“He remembers waking up on the floor of the cab,” she said.
Also, the event recorder, the so-called “black box” which was built in 1995, was not working – possibly because “that’s quite an old event recorder.” NTSB officials are working to recover a second recorder that likely remains inside the wreckage at the now-closed train station, according to Dinh-Zahr.
“We want to get in and get the exact speed of the train,” said Dinh-Zahr. “We’re unable to do that – unfortunately, one of the event recorders was not working.”
Din-Zahr said the engineer, Thomas Gallagher, was hired in 1987 and became a fully-qualified engineer in 2000. On the day of the crash, Gallagher felt fully rested, investigators say. His cell phone, which he kept inside his personal backpack, was turned off.
He also told investigators that he was going 10 mph when he approached the Hoboken station.
The engineer and conductor, who was not identified, went on-duty soon after 6:30 a.m., and the conductor on the train “didn’t notice anything unusual” about the engineer’s behavior when the Pascack Valley Line train left the Spring Valley station that morning.
The conductor, who was not identified, also didn’t notice anything unusual about the speed of the train – only that the train was very crowded, Dinh-Zahr said.
Gallagher said he was able to operate the train normally, and there was clear visibility approaching the station, according to investigators. He blew his horn as he approached the station, checked his speedometer and

appear to be knocked down, and a portion of the roof looks like it collapsed, photos from the terminal show. Passengers described people screaming and bloodied as they exited the train.

Christie, during a press conference Thursday afternoon, called the accident an “extraordinary tragedy,” but he declined to speculate on a cause and couldn’t say when the station would reopen. “We pray for the victims and their family,” he said.
Last week, Christie said the train “came in at a higher rate of speed than it should have,” and he’s not sure why. He said the Office of the Attorney General is investigating the crash, noting that the train engineer — who was in critical condition Thursday afternoon — “is fully cooperating.”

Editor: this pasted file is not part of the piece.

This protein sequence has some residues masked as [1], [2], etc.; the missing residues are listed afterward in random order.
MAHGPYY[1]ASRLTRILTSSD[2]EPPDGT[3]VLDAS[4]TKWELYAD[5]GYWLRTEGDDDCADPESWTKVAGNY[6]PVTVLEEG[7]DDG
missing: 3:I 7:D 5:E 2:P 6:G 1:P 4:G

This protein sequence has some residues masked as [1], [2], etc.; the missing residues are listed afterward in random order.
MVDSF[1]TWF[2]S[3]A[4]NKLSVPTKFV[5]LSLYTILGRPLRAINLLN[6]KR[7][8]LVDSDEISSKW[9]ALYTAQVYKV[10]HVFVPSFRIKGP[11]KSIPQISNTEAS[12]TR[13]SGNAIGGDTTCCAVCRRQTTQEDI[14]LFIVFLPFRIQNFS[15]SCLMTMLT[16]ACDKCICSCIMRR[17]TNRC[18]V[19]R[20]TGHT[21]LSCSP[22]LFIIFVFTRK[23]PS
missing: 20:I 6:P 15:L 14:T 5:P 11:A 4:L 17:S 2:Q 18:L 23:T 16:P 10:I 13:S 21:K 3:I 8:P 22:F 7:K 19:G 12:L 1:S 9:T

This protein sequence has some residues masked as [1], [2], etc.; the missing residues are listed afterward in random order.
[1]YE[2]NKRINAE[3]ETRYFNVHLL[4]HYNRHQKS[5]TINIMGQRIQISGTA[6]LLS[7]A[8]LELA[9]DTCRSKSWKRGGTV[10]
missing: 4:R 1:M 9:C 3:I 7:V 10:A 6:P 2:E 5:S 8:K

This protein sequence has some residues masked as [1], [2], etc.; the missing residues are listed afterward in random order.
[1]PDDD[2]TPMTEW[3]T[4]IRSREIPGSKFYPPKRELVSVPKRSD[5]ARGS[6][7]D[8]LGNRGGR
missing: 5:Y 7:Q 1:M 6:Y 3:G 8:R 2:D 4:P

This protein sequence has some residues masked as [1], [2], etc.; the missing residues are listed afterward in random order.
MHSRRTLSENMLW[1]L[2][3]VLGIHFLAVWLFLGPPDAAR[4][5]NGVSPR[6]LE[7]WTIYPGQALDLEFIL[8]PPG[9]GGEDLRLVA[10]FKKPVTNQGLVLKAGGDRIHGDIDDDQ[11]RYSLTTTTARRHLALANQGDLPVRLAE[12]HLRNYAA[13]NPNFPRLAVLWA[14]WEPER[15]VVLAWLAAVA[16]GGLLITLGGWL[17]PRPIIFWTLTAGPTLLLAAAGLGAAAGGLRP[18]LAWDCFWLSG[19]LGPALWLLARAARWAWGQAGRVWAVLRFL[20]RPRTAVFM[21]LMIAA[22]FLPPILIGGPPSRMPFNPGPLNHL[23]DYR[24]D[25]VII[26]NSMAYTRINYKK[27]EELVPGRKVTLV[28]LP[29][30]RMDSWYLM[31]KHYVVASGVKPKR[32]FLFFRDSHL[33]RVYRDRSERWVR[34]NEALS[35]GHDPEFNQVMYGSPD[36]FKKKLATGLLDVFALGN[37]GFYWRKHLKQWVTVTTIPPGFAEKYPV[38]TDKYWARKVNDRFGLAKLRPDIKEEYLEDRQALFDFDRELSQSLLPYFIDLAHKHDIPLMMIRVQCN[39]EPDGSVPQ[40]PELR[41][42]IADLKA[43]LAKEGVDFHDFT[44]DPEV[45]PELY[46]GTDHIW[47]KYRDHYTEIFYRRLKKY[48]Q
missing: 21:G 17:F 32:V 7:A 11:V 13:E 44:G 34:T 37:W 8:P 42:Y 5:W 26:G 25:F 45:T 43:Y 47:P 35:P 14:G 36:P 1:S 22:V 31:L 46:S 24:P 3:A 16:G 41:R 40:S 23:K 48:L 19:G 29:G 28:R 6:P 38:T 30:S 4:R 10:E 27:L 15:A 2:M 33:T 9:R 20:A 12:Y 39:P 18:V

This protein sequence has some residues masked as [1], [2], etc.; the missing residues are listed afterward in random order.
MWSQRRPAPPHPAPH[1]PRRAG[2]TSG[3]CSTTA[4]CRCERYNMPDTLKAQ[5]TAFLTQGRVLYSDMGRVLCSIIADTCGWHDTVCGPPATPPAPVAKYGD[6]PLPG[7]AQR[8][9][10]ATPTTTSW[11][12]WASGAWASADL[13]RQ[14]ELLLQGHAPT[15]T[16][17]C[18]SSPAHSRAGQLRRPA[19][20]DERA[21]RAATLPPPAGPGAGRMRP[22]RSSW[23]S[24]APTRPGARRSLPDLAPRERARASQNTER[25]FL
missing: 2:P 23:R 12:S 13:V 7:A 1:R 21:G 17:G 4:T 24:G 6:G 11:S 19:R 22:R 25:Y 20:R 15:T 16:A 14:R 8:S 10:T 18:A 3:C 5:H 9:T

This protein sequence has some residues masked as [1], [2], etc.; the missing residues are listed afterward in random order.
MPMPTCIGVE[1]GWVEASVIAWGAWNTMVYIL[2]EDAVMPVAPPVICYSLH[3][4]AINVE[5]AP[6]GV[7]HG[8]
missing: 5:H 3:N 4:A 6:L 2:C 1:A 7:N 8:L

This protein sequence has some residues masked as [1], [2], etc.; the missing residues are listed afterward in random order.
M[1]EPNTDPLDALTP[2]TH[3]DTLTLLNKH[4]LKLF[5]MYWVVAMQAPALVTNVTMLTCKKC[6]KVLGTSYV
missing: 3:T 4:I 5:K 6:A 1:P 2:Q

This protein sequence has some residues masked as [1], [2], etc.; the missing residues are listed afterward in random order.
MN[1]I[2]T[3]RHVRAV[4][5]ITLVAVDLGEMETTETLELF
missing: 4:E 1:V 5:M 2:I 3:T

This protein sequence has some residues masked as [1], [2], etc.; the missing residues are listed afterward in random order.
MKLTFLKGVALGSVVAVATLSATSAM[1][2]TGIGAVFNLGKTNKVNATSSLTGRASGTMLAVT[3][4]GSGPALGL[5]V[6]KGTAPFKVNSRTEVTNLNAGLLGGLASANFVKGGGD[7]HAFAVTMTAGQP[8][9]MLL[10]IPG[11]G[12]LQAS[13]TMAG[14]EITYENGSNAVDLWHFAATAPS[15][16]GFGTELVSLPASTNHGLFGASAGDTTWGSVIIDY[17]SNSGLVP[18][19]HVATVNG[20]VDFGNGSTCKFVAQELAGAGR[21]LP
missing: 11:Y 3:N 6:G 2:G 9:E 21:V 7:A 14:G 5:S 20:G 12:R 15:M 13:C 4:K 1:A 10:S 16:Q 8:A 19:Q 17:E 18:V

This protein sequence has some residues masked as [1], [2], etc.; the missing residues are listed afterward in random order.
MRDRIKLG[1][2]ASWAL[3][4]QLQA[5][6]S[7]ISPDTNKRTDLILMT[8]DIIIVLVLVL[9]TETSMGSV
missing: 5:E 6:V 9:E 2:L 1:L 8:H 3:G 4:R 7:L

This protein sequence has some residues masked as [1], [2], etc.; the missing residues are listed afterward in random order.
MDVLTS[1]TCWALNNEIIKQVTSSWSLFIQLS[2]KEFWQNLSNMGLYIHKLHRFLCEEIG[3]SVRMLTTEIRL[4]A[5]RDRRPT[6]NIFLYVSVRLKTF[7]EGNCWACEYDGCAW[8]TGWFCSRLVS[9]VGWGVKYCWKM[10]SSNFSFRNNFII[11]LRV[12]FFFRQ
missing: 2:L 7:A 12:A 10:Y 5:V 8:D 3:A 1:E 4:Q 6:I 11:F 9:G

“We have nothing to believe other than this was a tragic accident,” he said.
“my home sweet home” (God Bless America, National Anthem)


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Deseret Book
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Product Description
While many “experts” continue to view Joseph Smith as a controversial figure, renowned scholar (and Latter-day Saint) Richard Bushman locates Joseph in his historical and cultural context, fleshing out the many nuances of nineteenth-century American life that produced such a fertile ground for emerging religions. While this book stands in the intersection of faith and scholarship, it does not avoid the problematic aspects of Smith’s life and work, such as his practice of polygamy, his early attempts at treasure-seeking, and his later political aspirations. In the end, Smith emerges as a genuine American phenomenon, a man driven by inspiration but not unaffected by his cultural context. [emphasis added]
The Creativity flag.
According to Creators, the red field symbolizes the struggle for the survival, expansion, and advancement of the White race under the creed and program of Creativity while the white triangle on the right represents the coming of a “Whiter and Brighter World.”[1] The W stands for the White race, the crown represents that Creators are the elite, and the halo is a symbol of race being “unique and sacred above all other values.”

[Warren] Buffett is often referred to as the “Wizard of Omaha” or “Oracle of Omaha,”10] or the “Sage of Omaha,”[11] and is noted for his adherence to value investing …

In the United States, the Black Codes were laws passed by Southern states in 1865 and 1866, after the Civil War. These laws had the intent and the effect of restricting African Americans‘ freedom, and of compelling them to work in a labor economy based on low wages or debt. Black Codes were part of a larger pattern of Southern whites trying to suppress the new freedom of emancipated African American slaves, the freedmen.

The Louisiana legislature, seeking to ensure that freedmen were “available to the agricultural interests of the state”, passed similar yearly contract laws and expanded its vagrancy laws. Its vagrancy laws did not specify Black culprits, though they did provide a “good behavior” loophole subject to plausibly racist interpretation. Louisiana passed harsher fugitive worker laws and required blacks to present dismissal paperwork to new employers.[74]

State legislation was amplified by local authorities, who ran less risk of backlash from the federal government. Opelousas, Louisiana, passed a notorious code which required freedpeople to have written authorization to enter the town. The code prevented freedpeople from living in the town or walking at night except under supervision of a White resident.[75]

Thomas Conway, the Freedmen’s Bureau commissioner for Louisiana, testified in 1866:[20]


I live my faith by helping my community preparing for disaster when it comes. 

The Mormon Church of Satan is plotting a nuclear bomb attack on the Hudson River.  If successful in doing so, President Barack Hussein Obama will be the primary scapegoat.